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Critically examine the status of equal opportunities within the police service with reference to one or more of the following: gender, race, sexual orientation.
Equal opportunities is not only a non-racist and non-sexist philosophy, it is a non-sexual orientation notion. In these three dimensions, race, gender and sexual orientation will be considered.
The conclusion of this essay is that from the three dimensions described, it would appear that despite British Society acknowledging these problems, British policing is, and will remain, a long way behind the search for the Holy Grail of equality, both within law enforcement and within the broader social life. Women, minority ethnic group members, and those of a different sexual orientation continue to be equal but separate: supported by the law but unable to obtain true and complete participation.
Equal opportunities legislation has been in existence in the United Kingdom for some time. This was aimed at improving the wage and job opportunities gap between male and female in the work place. The Equal Pay Act (EPA) 1972, the Sex Discrimination Act (SDA) 1975 and the Race Relations Act 1975 was framed in an effort to encourage employers to adhere to a code of practice in hiring and retention of employees, especially female and the ethnic minorities. The legislation sets out to prevent overt discrimination whilst at the same time ensuring that the majority do not perceive an unfair advantage accrues to the minority.
It was also for equality that the Equal Opportunities Commission (EOC) and the Commission for Racial equality (CRE) was formed to examine complaints of discrimination, mediate and, very occasionally, prosecute (Leishman, Loveday and Savage, 2000).
However there have been a recent spate of cases which throw this into question, giving the appearance that British police forces are not an equal opportunities employers themselves.
If this is the case we must look more carefully at the British police to see whether this inequality is really present. There are three basic types of discrimination that can prevent the practice of equal opportunities; those are on the basis of race, gender or sexual orientation.
Under-representation of ethnic officers within British policing has always been a critical problem, which the Home Office and chief police officers have acknowledged but miserably failed to address.
"It is recognised that the police force is seen by many as not offering equal opportunities to minority groups. It is for this reason an equal apportioned recruitment drive was launched in order to boost the number of police in the Metropolitan Police Force from the ethnic minorities at the same time as reducing the numbers of unemployed. The initiative is aimed at the jobless in Haringey who are to be offered a 10-week training course just to prepare for the Metropolitan Police entrance test requirements (Flanagan, 1996: 2)."
There have been many studies that have indicated that there is discrimination in the police force leading to the compromising of equal opportunities, this was proven to be in existence concerning race when thirteen different police forces were studied (Flanagan, 1996).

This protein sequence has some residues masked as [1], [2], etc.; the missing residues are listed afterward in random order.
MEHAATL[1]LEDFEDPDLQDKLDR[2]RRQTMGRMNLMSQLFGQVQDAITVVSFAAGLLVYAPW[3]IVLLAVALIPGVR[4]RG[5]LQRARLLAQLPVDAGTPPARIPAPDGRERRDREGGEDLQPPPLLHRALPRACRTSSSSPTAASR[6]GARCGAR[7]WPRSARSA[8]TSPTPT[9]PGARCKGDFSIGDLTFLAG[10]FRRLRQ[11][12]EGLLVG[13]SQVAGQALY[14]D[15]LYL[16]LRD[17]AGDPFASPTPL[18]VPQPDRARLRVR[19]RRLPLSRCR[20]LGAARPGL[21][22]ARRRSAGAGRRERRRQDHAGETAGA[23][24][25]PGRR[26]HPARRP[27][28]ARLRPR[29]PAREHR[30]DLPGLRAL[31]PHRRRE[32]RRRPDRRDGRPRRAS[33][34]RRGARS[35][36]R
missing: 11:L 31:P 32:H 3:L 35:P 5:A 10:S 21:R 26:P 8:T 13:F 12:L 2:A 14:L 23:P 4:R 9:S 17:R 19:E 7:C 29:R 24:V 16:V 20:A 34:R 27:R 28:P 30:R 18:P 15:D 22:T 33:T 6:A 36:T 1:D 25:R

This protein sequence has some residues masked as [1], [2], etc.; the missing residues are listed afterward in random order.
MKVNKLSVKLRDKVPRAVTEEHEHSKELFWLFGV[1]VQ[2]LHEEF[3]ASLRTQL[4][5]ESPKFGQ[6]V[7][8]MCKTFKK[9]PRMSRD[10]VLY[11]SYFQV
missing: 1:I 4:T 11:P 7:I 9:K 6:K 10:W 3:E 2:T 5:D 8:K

Equal opportunities can be seen to escalate in importance as the higher up a hierarchy we look, the more apparent it becomes. Through closer examination of the rank structure it can reflect the true nature of its hypocrisy and the way in which promotion prospects and ethnic recruitment will be affected.
This makes the case of Chief Inspector Martin Harding who was the most senior black officer in the Greater Manchester Police and went on to claim racial discrimination. He was claiming that his career was held back whilst four other white colleagues all received promotion. He qualified before these colleagues and had undergone the assessments for promotion in 1992, waiting for an opportunity ever since then, it was after this that there appeared to be discrimination due to his race (Marks, 1996).
It is interesting to note that it was shortly after this he was promoted. When we consider equal opportunities it is also interesting to note he was claiming this not only on the grounds of race, but also on the grounds of sexual discrimination, alleging there to have been positive discrimination towards female colleagues. Despite his subsequent promotion he continued with the case so that he could make better sense of the inconsistencies regarding equal opportunities. He also went on to cite that he believed the reason he did get the promotion was directly due to his equal opportunities action.
The police force denied his claims, yet in man
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Names referenced in this research paper
Sarah Locker, Flanagan, Leishman, Martin Harding, Sergeant Hall, Stanko, Millward, Carol James, D. STEELE, Loveday, Mr Fairfield, Lundman, Holdaway, Bibliography Gordon, J.,
Organizations mentioned in this report
Metropolitan Police, Equal Opportunities Commission, British police, Greater Manchester Police, conferences Police Federation, Warwickshire Police Federation Conference, EPA, British Society, SDA, LGPA, Home Office, CRE, Oxford University, High Court, Norwich Crown Court, EOC,
Locations included in this term paper
London, United Kingdom, England, Wales, Newburn, Clarendon Press, BURKE, New York, Glasgow, Scotland, Britain,
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Companies included in this report
Pearson Education Limited,
Keywords mentioned in this report
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